For these reasons, we decided to go with raised beds, but since we were using our patio for our garden we needed the beds to be elevated off of the ground. While we thought about building them ourselves, after ran the numbers we realized that it wouldn’t be that much more expensive to purchase them, and I had had my eye on the beautiful elevated cedar beds at Gardeners Supply (where we get almost all our gardening supplies).

I have honestly always loved the look of elevated beds, not to mention it makes gardening so much easier when you don’t need to bed over to pick anything. So in the end, we opted to go with an elevated bed design using two 4x8 foot beds and two 2x4 foot beds both from Gardeners Supply, which we absolutely love! Since our elevated beds are roughly 1 foot deep and 3 feet high they are perfect for growing almost anything we could want.

We also used two long benches as plant stands for a lot of our potted plants, a large galvanized tub for our lettuce, and a wide assortment of clay pots for growing most of our herbs. The combined look of the elevated beds and clay containers really makes for a really lovely layered vibe that I personally love. 


Watch Out For “Leaching” In Your Patio Garden

“Leaching” is something I had absolutely no idea happened until we designed our raised bed garden design on our current patio. Typically, most gardens are placed over dirt or grass, which means that any “runoff” from the soil in your planters or raised beds just goes right into the soil below and isn’t noticeable — this isn’t the case when you are planning a garden over a stone or wooden space.

With any organic potting soil or compost there is going to be some degree of organic matter in the soil that “leeches” out especially when you experience periods of heavy rain. Since elevated beds or pots are usually set above or on patios this can cause some staining of your stone or wood

For our garden, our elevated beds were raised above a slate stone patio, which unfortunately is very porous and can stain easily. When we received some heavy rains this spring we did experience some “leaching” from the elevated beds soil onto the patio, but after a few heavy rain storms the leaching went away and we were able to remove the stains it left on our patio with a little baking soda, water, vinegar, and castile soap.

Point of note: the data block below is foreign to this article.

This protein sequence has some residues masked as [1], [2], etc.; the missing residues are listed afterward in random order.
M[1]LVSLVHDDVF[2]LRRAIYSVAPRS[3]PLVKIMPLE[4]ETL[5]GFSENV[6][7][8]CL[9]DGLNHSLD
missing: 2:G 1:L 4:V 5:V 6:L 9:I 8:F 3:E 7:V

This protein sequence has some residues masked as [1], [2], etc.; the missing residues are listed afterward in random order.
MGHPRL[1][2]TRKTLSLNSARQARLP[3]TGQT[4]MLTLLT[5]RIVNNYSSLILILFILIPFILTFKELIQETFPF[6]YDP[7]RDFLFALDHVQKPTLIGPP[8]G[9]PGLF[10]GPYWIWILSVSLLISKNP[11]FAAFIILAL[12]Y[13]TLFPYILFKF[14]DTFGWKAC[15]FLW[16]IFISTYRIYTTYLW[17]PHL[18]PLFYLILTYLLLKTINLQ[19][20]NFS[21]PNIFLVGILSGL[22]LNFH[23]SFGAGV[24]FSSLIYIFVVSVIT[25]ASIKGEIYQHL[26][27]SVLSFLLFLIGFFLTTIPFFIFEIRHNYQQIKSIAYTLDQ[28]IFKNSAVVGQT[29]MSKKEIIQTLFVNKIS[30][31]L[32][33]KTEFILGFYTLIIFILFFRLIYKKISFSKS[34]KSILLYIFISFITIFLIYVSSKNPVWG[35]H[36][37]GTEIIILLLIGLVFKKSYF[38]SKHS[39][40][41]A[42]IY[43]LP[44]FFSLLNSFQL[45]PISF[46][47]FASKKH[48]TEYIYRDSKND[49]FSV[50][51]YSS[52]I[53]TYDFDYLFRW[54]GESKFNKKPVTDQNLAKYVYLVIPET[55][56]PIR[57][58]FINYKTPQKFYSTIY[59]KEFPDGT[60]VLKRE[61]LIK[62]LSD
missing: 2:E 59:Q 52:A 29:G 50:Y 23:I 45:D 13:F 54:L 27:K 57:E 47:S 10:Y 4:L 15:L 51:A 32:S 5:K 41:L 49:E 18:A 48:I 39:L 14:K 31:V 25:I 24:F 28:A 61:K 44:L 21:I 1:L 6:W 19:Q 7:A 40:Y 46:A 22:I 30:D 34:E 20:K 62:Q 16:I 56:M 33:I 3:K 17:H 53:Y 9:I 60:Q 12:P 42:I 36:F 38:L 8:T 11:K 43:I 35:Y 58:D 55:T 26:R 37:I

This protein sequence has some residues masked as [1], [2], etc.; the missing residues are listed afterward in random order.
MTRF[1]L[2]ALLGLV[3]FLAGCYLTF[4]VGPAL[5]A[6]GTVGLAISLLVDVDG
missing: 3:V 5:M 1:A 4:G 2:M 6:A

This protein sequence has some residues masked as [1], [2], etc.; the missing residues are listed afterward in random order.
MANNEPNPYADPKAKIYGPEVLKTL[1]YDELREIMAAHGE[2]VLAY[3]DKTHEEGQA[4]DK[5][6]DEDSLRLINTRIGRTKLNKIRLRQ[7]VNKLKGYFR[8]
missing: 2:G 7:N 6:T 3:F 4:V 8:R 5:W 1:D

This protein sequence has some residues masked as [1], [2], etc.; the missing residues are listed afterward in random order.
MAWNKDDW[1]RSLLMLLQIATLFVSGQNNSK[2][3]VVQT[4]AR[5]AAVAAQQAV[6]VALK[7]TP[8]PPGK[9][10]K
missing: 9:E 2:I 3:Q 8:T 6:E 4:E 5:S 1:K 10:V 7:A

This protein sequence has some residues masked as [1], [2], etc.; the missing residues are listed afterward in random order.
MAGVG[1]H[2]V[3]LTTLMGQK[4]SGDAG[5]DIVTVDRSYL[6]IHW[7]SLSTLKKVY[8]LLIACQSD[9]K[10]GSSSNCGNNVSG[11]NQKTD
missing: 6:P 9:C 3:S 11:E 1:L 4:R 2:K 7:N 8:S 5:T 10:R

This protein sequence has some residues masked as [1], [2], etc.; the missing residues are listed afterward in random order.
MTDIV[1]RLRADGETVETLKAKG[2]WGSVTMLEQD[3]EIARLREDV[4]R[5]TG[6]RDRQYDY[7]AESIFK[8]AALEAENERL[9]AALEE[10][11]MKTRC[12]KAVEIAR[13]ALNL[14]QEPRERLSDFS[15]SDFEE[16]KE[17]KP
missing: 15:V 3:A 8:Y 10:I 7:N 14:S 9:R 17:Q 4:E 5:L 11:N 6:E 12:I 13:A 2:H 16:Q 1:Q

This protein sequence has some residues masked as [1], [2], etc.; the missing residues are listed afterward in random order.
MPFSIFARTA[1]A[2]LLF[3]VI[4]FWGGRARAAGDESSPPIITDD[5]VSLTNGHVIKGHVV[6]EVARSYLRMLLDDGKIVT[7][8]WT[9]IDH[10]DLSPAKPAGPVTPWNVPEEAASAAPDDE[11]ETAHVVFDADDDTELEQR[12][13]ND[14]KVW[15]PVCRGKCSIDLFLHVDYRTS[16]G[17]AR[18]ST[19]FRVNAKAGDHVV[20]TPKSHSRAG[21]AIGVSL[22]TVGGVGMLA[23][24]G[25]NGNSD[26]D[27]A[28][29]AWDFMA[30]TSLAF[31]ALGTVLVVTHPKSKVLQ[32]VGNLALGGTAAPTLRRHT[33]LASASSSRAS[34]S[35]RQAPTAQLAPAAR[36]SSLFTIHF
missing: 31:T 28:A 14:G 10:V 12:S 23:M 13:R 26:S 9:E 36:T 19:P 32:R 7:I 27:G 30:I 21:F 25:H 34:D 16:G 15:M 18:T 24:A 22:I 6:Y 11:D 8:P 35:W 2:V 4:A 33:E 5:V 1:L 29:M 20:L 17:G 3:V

How To Plan A Raised Bed Garden Design For Small Gardens

Our Patio Garden Dimensions

Since our patio is roughly 40 feet by 8 feet, this allowed us to divide the space into four 10 foot long sections. Two for dining/lounging and two for the elevated garden bed design. Below our patio we also have a flat area on the hillside that we were also able to place large pots for growing tomatoes, flowers, eggplant, and some herbs.

Since vegetables, like tomatoes, can take up a lot of space it was great to be able to grow about half of our tomato plants in pots to make room in our elevated beds for other root vegetables, peppers, herbs, leafy greens, and companion flowers.

What we love about this design is that no matter where you are sitting on the patio you are surrounded by vegetable plants, herbs, or flowers, without feeling like the garden is taking over the entire living space. 


How To Plan A Raised Bed Garden Design For Small Gardens

Steps To Designing Your Own Small Space Patio Garden

So now that you know how we went about designing our small space garden, it’s your turn! While every single space is going to be different when it comes to planning a garden design, there are a few steps that absolutely everyone should take, no matter how much space you have and before you ever start planting. 


Step One: Measure Your Space

Whether you have a patio, balcony, window boxes, or a large property to work with measuring out your space is always going to be the essential first step for any garden design. This will allow you to decide just how much you can fit, what size planters or pots to choose, and what plants you can realistically grow. 


How To Plan A Raised Bed Garden Design For Small Gardens